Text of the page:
Research Methods Centre Update: November 2018

The latest Ipsos Research Methods Centre newsletter features our thinking on push to web survey design, whether it is time to think again about response rates, sampling issues for special populations, and more.

Research Methods Centre Update: November 2018

The author(s)

  • Andrew Cleary Ipsos Research Methods Centre, UK
  • Patten Smith Ipsos Research Methods Centre, UK
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Welcome to the latest edition of the Ipsos Research Methods Centre newsletter. We would like to take this opportunity to share information about our recent methodological work and thinking with researchers and policymakers involved in conducting or commissioning social policy related survey research.

In this edition we feature articles on a range of key themes - our work developing push to web as a methodology for delivering random probability surveys; survey quality and response rates; special sampling issues for rare or hard-to-reach populations; and the use of ‘big data’ in evaluations.

In recent years we have seen push to web emerge as a new methodology to replace traditional face-to-face surveys in developed European markets, and their telephone counterparts in the US. Patten Smith provides an overview of push to web surveys and Ipsos’ latest design thinking. Andrew Cleary outlines findings from a recent push to web pilot across the EU28, the first of its kind, and considers whether the method is viable in a cross-European survey. James Stannard outlines development work undertaken in the UK for the Office for National Statistics (ONS), as they look to move the flagship Labour Force Survey online.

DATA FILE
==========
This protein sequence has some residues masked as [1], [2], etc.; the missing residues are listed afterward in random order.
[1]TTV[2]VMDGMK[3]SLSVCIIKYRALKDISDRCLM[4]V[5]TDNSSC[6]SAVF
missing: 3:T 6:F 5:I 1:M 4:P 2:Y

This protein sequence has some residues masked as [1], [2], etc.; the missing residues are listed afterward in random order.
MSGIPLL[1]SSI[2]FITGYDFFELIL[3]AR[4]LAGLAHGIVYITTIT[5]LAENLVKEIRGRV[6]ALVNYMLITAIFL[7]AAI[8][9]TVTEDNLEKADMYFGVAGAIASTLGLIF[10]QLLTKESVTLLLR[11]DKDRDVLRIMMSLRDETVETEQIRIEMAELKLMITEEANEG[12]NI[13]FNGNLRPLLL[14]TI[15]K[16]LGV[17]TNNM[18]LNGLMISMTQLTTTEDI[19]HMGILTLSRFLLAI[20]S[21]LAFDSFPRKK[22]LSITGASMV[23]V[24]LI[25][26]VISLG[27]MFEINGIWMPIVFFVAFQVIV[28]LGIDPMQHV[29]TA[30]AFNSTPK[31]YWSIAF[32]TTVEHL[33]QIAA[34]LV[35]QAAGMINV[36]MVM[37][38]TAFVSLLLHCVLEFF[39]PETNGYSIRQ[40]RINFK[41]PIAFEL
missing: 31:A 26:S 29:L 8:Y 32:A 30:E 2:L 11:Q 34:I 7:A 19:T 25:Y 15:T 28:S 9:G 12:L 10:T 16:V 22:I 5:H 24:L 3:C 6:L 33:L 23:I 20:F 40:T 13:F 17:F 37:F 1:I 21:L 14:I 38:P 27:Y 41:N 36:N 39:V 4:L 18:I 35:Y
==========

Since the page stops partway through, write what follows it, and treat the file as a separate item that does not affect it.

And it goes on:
On survey quality more broadly, Patten Smith asks whether it is time to reconsider our fixation with the response rate, presenting a summary of the state of this indicator. Sam Clemens and Scott Jakeways approach this from a different perspective, describing a recent experiment at refusal conversion by offering an online mode as a follow-up to a face-to-face survey.

We then present two articles on special sampling issues. Andrew Cleary evaluates an innovative methodology for sampling rare populations without a sample frame, based on a European survey of minority groups. Sally Horton and Tanja Stojadinovic describe efforts to survey women in conflict-affected areas in Africa, Asia and eastern Europe.

Finally, Raquel de Luis Iglesias gives an overview of several case studies where Ipsos has used ‘big data’, including social intelligence, bibliometric analysis and text analytics, for evaluations.

The author(s)

  • Andrew Cleary Ipsos Research Methods Centre, UK
  • Patten Smith Ipsos Research Methods Centre, UK